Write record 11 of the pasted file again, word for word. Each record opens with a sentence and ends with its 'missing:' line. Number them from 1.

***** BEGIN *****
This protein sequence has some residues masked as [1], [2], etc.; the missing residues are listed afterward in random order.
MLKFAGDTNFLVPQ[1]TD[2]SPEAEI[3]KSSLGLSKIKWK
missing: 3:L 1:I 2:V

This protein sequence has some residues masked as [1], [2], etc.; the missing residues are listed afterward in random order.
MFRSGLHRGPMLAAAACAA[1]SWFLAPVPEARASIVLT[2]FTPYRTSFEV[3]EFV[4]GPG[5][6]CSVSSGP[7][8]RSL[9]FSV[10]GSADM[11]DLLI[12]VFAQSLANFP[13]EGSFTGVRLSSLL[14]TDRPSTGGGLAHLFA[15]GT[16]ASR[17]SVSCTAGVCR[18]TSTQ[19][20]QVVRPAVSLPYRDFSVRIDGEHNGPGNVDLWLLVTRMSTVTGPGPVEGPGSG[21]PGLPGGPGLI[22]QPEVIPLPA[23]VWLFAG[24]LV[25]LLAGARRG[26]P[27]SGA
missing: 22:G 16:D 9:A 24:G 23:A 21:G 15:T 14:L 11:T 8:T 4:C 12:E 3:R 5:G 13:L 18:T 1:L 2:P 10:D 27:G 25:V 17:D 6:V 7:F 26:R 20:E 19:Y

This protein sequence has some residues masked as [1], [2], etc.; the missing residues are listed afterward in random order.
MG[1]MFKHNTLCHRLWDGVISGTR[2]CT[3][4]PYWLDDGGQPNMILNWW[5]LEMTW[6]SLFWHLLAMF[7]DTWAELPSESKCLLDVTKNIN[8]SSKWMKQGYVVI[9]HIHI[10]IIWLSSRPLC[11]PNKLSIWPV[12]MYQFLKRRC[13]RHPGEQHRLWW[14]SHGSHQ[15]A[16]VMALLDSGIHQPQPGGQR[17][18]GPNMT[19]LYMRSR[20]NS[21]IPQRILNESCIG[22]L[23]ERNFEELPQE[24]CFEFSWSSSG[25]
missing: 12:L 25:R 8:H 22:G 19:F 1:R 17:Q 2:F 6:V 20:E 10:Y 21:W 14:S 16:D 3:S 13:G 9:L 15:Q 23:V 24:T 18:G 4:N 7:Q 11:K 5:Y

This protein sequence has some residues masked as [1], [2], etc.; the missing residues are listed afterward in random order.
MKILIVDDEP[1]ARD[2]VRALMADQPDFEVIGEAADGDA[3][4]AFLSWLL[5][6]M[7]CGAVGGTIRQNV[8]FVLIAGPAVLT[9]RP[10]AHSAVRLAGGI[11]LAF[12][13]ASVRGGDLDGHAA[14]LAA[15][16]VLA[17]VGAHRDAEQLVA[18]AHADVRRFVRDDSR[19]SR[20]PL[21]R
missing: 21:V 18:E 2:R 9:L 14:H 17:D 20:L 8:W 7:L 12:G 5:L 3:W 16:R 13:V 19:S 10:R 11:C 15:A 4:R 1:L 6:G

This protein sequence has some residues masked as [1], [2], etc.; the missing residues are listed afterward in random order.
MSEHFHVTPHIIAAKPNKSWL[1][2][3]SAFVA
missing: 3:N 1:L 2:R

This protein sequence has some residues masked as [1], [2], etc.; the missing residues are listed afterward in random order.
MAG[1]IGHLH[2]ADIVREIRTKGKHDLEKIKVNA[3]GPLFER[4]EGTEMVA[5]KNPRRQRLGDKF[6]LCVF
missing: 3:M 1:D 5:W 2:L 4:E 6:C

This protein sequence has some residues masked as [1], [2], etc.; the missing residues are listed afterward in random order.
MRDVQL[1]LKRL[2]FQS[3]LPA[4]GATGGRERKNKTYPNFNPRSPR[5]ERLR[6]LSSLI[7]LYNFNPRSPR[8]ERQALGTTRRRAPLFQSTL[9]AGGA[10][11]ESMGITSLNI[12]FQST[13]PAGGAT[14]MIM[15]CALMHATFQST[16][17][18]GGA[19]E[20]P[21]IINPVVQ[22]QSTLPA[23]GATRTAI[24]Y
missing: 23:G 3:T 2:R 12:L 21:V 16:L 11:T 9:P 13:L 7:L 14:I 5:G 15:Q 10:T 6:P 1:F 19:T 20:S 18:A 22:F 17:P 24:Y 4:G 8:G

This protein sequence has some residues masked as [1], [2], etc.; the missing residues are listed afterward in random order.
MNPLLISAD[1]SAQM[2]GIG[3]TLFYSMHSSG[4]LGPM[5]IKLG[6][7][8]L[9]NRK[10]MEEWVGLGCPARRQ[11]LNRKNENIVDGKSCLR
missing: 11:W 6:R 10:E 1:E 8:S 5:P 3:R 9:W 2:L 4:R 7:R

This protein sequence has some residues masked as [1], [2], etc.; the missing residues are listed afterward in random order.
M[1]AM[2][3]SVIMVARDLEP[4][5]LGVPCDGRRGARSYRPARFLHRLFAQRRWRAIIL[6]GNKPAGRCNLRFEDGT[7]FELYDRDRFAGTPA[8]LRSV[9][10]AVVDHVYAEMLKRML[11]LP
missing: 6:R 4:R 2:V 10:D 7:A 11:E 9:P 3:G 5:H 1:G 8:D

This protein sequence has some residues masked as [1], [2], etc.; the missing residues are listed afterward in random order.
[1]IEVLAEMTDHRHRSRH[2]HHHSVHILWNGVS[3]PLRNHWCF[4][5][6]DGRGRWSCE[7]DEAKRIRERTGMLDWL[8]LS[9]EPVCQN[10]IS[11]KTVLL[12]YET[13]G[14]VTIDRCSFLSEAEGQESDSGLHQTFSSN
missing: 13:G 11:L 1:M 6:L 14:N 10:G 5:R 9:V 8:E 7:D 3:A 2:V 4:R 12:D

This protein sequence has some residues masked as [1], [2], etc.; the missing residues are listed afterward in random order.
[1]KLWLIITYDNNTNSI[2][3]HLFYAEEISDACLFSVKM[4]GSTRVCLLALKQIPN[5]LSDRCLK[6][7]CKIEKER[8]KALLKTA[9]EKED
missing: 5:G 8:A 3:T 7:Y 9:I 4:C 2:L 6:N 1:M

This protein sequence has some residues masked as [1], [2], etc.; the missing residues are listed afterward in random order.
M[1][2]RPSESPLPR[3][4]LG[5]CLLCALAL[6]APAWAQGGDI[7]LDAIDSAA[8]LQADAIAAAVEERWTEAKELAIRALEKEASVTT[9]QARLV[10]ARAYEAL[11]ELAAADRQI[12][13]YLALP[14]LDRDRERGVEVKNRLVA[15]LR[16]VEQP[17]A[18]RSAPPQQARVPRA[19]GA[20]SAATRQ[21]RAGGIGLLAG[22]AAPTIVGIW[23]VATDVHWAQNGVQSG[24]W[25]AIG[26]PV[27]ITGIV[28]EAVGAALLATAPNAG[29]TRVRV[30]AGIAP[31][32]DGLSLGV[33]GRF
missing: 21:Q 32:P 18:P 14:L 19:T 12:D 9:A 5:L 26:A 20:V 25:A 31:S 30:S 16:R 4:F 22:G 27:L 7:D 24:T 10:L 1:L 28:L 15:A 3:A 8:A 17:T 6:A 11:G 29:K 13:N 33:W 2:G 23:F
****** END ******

This protein sequence has some residues masked as [1], [2], etc.; the missing residues are listed afterward in random order.
[1]KLWLIITYDNNTNSI[2][3]HLFYAEEISDACLFSVKM[4]GSTRVCLLALKQIPN[5]LSDRCLK[6][7]CKIEKER[8]KALLKTA[9]EKED
missing: 5:G 8:A 3:T 7:Y 9:I 4:C 2:L 6:N 1:M